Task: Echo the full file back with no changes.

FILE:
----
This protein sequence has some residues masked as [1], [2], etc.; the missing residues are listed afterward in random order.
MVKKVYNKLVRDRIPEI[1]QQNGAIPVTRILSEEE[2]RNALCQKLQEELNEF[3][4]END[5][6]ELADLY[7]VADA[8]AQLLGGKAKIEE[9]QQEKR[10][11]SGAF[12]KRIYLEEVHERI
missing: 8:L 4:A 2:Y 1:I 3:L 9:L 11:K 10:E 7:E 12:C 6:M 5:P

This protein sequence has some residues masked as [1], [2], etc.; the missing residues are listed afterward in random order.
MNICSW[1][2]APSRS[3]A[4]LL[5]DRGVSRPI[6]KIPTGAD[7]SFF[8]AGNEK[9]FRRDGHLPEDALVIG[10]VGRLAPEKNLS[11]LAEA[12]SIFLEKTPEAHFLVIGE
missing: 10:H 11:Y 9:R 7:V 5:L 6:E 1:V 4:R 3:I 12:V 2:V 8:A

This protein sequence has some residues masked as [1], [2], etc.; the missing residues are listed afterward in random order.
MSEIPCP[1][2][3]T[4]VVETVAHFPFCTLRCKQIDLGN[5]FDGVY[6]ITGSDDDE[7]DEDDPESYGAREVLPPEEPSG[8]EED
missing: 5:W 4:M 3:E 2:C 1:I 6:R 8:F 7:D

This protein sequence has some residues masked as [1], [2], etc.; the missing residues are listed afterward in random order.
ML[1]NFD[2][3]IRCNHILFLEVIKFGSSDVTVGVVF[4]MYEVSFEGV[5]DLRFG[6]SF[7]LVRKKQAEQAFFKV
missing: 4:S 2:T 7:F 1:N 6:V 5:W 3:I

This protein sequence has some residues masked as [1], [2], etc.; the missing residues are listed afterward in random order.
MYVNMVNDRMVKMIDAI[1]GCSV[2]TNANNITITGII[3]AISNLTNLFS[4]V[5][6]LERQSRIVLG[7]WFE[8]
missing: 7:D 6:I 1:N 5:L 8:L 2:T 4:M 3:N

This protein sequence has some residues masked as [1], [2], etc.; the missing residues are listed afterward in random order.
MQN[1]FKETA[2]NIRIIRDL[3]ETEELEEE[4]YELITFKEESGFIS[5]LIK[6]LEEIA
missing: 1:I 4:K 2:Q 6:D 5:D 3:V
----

This protein sequence has some residues masked as [1], [2], etc.; the missing residues are listed afterward in random order.
MVKKVYNKLVRDRIPEI[1]QQNGAIPVTRILSEEE[2]RNALCQKLQEELNEF[3][4]END[5][6]ELADLY[7]VADA[8]AQLLGGKAKIEE[9]QQEKR[10][11]SGAF[12]KRIYLEEVHERI
missing: 8:L 4:A 2:Y 1:I 3:L 9:L 11:K 10:E 7:E 12:C 6:M 5:P

This protein sequence has some residues masked as [1], [2], etc.; the missing residues are listed afterward in random order.
MNICSW[1][2]APSRS[3]A[4]LL[5]DRGVSRPI[6]KIPTGAD[7]SFF[8]AGNEK[9]FRRDGHLPEDALVIG[10]VGRLAPEKNLS[11]LAEA[12]SIFLEKTPEAHFLVIGE
missing: 10:H 11:Y 9:R 7:V 5:L 6:E 1:V 4:R 3:I 12:V 2:V 8:A

This protein sequence has some residues masked as [1], [2], etc.; the missing residues are listed afterward in random order.
MSEIPCP[1][2][3]T[4]VVETVAHFPFCTLRCKQIDLGN[5]FDGVY[6]ITGSDDDE[7]DEDDPESYGAREVLPPEEPSG[8]EED
missing: 5:W 4:M 3:E 2:C 1:I 6:R 8:F 7:D

This protein sequence has some residues masked as [1], [2], etc.; the missing residues are listed afterward in random order.
ML[1]NFD[2][3]IRCNHILFLEVIKFGSSDVTVGVVF[4]MYEVSFEGV[5]DLRFG[6]SF[7]LVRKKQAEQAFFKV
missing: 4:S 2:T 7:F 1:N 6:V 5:W 3:I

This protein sequence has some residues masked as [1], [2], etc.; the missing residues are listed afterward in random order.
MYVNMVNDRMVKMIDAI[1]GCSV[2]TNANNITITGII[3]AISNLTNLFS[4]V[5][6]LERQSRIVLG[7]WFE[8]
missing: 7:D 6:I 1:N 5:L 8:L 2:T 4:M 3:N

This protein sequence has some residues masked as [1], [2], etc.; the missing residues are listed afterward in random order.
MQN[1]FKETA[2]NIRIIRDL[3]ETEELEEE[4]YELITFKEESGFIS[5]LIK[6]LEEIA
missing: 1:I 4:K 2:Q 6:D 5:D 3:V